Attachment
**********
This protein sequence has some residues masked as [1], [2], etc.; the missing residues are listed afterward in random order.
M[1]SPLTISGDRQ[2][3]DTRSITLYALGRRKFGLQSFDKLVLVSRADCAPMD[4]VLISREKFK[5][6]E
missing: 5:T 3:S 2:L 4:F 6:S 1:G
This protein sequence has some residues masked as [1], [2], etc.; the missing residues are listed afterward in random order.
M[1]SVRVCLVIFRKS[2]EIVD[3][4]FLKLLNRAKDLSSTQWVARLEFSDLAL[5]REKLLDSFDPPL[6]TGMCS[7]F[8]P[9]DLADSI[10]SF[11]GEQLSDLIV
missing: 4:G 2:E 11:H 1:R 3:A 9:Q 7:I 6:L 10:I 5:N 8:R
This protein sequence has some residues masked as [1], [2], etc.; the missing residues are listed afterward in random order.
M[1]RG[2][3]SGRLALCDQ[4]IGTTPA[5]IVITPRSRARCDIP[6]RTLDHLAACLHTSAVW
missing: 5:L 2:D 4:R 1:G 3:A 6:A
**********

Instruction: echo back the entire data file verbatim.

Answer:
This protein sequence has some residues masked as [1], [2], etc.; the missing residues are listed afterward in random order.
M[1]SPLTISGDRQ[2][3]DTRSITLYALGRRKFGLQSFDKLVLVSRADCAPMD[4]VLISREKFK[5][6]E
missing: 5:T 3:S 2:L 4:F 6:S 1:G
This protein sequence has some residues masked as [1], [2], etc.; the missing residues are listed afterward in random order.
M[1]SVRVCLVIFRKS[2]EIVD[3][4]FLKLLNRAKDLSSTQWVARLEFSDLAL[5]REKLLDSFDPPL[6]TGMCS[7]F[8]P[9]DLADSI[10]SF[11]GEQLSDLIV
missing: 4:G 2:E 11:H 1:R 3:A 9:Q 7:I 6:L 10:I 5:N 8:R
This protein sequence has some residues masked as [1], [2], etc.; the missing residues are listed afterward in random order.
M[1]RG[2][3]SGRLALCDQ[4]IGTTPA[5]IVITPRSRARCDIP[6]RTLDHLAACLHTSAVW
missing: 5:L 2:D 4:R 1:G 3:A 6:A